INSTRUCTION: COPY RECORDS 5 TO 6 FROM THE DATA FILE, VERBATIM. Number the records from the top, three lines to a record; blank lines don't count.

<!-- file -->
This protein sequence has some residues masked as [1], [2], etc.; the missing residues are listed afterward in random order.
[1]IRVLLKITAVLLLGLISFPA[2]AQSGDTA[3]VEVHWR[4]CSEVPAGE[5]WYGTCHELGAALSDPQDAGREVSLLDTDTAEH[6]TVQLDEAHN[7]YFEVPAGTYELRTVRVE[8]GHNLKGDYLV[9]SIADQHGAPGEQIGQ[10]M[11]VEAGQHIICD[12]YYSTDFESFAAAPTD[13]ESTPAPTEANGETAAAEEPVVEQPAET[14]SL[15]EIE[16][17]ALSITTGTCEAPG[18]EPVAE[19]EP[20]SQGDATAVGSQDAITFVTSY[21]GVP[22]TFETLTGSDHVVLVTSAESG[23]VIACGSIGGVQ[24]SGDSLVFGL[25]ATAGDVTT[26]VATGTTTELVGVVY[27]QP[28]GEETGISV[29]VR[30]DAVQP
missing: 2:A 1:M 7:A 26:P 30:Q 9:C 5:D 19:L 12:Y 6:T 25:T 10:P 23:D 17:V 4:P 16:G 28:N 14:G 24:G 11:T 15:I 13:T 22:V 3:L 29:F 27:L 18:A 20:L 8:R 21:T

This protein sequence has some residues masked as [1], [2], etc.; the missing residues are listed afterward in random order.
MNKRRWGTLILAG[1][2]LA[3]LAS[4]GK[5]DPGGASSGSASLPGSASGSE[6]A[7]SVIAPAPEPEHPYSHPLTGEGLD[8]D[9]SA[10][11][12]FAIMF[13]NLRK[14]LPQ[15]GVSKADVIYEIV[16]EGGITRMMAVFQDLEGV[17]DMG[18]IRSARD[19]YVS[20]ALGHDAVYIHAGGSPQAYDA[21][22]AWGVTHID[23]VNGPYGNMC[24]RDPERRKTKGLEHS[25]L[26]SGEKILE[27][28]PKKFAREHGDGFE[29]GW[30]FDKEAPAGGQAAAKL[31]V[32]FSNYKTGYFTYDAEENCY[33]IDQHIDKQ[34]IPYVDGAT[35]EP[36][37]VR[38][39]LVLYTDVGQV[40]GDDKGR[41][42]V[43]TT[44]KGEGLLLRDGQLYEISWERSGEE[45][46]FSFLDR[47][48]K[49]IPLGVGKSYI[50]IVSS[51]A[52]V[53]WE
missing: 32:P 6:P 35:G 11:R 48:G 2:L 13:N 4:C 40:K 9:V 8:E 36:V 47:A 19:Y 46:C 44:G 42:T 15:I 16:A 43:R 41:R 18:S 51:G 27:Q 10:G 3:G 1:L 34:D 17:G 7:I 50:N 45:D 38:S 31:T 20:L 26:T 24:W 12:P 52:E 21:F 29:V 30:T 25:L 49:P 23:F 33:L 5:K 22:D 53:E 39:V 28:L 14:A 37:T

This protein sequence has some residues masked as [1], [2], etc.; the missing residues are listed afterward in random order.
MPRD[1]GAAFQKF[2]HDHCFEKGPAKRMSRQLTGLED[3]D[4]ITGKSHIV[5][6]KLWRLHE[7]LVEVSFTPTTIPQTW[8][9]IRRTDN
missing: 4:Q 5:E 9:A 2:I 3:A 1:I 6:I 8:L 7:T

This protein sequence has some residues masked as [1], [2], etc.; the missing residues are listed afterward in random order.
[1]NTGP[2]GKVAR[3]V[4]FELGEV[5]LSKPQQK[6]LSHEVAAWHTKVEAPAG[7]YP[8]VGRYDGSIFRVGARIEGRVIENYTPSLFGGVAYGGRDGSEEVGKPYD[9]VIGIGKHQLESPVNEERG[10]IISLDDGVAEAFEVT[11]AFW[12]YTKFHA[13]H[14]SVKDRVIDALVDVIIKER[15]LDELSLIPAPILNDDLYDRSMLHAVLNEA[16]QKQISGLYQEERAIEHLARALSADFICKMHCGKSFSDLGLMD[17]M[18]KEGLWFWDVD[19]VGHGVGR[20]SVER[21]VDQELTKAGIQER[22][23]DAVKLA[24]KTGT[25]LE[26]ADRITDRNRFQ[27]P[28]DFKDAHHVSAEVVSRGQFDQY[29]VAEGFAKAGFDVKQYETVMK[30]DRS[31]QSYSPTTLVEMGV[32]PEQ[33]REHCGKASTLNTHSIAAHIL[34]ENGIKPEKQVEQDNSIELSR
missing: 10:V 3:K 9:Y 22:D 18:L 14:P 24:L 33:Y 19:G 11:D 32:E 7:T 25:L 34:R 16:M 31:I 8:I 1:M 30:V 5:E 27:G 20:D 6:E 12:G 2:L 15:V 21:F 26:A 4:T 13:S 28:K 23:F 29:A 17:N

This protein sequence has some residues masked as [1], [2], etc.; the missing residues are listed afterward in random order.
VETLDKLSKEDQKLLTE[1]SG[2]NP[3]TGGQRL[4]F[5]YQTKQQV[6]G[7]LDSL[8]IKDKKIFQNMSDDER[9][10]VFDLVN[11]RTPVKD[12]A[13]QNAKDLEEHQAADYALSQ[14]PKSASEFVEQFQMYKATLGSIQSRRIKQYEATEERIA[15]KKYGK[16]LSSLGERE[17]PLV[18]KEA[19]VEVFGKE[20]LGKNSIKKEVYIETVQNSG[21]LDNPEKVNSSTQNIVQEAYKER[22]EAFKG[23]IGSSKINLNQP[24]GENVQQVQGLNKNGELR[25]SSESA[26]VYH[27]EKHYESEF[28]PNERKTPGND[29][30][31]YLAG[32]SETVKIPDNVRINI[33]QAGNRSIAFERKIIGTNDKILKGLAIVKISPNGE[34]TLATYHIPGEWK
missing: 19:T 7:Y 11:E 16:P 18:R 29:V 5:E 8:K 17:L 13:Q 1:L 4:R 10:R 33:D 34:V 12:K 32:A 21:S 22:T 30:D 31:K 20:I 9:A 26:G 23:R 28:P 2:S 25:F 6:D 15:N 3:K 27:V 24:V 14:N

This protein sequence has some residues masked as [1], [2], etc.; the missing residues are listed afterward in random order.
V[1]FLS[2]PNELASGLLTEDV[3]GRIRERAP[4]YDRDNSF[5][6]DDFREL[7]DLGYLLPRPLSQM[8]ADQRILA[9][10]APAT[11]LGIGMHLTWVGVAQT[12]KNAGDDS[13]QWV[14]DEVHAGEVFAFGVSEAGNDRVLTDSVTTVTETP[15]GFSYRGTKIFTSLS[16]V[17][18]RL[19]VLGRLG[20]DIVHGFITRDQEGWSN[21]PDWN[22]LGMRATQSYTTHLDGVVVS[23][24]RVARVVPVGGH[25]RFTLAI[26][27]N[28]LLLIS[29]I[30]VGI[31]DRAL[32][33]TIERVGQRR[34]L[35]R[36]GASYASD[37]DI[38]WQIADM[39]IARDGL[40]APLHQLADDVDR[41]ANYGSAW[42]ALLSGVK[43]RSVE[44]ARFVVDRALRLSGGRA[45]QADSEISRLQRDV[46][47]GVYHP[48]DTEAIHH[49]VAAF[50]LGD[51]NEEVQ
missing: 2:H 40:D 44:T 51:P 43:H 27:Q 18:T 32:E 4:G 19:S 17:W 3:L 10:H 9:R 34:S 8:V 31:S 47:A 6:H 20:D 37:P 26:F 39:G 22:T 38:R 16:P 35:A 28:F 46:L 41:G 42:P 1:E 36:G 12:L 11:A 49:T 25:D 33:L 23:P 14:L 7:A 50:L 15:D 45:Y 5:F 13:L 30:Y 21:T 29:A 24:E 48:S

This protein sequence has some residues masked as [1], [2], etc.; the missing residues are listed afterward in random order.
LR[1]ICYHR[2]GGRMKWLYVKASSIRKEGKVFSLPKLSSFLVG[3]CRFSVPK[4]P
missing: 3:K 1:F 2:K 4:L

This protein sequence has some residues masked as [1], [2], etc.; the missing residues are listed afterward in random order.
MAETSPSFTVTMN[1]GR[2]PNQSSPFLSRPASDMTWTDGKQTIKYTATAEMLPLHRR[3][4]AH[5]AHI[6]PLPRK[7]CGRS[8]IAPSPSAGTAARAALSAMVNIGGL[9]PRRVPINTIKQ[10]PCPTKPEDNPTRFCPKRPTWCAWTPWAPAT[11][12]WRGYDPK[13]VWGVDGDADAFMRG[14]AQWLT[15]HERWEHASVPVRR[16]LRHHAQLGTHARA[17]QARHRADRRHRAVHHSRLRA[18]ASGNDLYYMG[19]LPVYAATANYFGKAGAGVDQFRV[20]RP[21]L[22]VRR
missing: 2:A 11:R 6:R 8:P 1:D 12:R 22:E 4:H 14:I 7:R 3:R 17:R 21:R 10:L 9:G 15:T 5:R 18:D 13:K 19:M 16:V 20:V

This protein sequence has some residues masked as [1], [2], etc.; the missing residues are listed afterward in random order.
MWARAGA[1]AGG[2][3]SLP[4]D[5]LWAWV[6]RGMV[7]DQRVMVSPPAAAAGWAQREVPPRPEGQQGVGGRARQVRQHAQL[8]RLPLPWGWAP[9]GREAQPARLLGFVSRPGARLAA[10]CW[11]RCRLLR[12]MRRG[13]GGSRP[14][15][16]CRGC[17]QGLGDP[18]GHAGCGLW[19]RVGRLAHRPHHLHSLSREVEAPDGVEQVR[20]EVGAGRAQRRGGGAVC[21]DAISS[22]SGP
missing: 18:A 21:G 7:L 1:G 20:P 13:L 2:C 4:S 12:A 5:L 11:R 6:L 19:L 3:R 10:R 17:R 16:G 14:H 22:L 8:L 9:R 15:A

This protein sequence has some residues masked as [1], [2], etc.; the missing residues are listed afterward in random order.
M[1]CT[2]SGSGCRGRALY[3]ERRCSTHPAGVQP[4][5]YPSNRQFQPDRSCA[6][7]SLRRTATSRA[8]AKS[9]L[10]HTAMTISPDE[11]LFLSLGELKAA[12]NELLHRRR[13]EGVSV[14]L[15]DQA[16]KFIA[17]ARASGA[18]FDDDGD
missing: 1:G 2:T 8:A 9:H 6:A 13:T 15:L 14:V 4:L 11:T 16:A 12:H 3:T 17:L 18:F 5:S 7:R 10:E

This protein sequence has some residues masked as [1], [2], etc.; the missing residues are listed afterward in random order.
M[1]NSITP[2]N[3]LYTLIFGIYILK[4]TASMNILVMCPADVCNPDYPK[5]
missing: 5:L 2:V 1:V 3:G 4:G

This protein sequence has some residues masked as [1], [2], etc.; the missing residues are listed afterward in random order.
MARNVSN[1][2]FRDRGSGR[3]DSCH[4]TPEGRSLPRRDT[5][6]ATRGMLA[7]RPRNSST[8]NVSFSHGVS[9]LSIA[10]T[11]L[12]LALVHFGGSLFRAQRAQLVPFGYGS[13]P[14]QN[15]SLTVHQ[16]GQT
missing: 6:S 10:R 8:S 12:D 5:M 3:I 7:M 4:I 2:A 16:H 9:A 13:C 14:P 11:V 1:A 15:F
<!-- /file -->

This protein sequence has some residues masked as [1], [2], etc.; the missing residues are listed afterward in random order.
VETLDKLSKEDQKLLTE[1]SG[2]NP[3]TGGQRL[4]F[5]YQTKQQV[6]G[7]LDSL[8]IKDKKIFQNMSDDER[9][10]VFDLVN[11]RTPVKD[12]A[13]QNAKDLEEHQAADYALSQ[14]PKSASEFVEQFQMYKATLGSIQSRRIKQYEATEERIA[15]KKYGK[16]LSSLGERE[17]PLV[18]KEA[19]VEVFGKE[20]LGKNSIKKEVYIETVQNSG[21]LDNPEKVNSSTQNIVQEAYKER[22]EAFKG[23]IGSSKINLNQP[24]GENVQQVQGLNKNGELR[25]SSESA[26]VYH[27]EKHYESEF[28]PNERKTPGND[29][30][31]YLAG[32]SETVKIPDNVRINI[33]QAGNRSIAFERKIIGTNDKILKGLAIVKISPNGE[34]TLATYHIPGEWK
missing: 19:T 7:Y 11:E 16:P 18:R 29:V 5:E 8:K 17:L 13:Q 1:L 4:R 10:R 33:D 34:V 12:K 32:A 21:S 22:T 30:D 31:K 20:I 9:A 26:G 23:R 28:P 2:S 25:F 6:D 15:N 3:K 27:V 24:V 14:N

This protein sequence has some residues masked as [1], [2], etc.; the missing residues are listed afterward in random order.
V[1]FLS[2]PNELASGLLTEDV[3]GRIRERAP[4]YDRDNSF[5][6]DDFREL[7]DLGYLLPRPLSQM[8]ADQRILA[9][10]APAT[11]LGIGMHLTWVGVAQT[12]KNAGDDS[13]QWV[14]DEVHAGEVFAFGVSEAGNDRVLTDSVTTVTETP[15]GFSYRGTKIFTSLS[16]V[17][18]RL[19]VLGRLG[20]DIVHGFITRDQEGWSN[21]PDWN[22]LGMRATQSYTTHLDGVVVS[23][24]RVARVVPVGGH[25]RFTLAI[26][27]N[28]LLLIS[29]I[30]VGI[31]DRAL[32][33]TIERVGQRR[34]L[35]R[36]GASYASD[37]DI[38]WQIADM[39]IARDGL[40]APLHQLADDVDR[41]ANYGSAW[42]ALLSGVK[43]RSVE[44]ARFVVDRALRLSGGRA[45]QADSEISRLQRDV[46][47]GVYHP[48]DTEAIHH[49]VAAF[50]LGD[51]NEEVQ
missing: 2:H 40:D 44:T 51:P 43:H 27:Q 18:T 32:E 4:G 19:S 17:W 3:L 10:H 9:R 34:S 8:V 31:S 47:A 6:H 20:D 37:P 26:F 39:G 22:T 38:R 16:P 35:A 28:F 46:L 41:G 42:P 1:E 36:G 12:L 11:A 49:T 25:D 33:L 23:P 14:L 7:A 50:L 15:D 45:Y 5:F 13:L 30:Y 21:T 29:A 24:E 48:S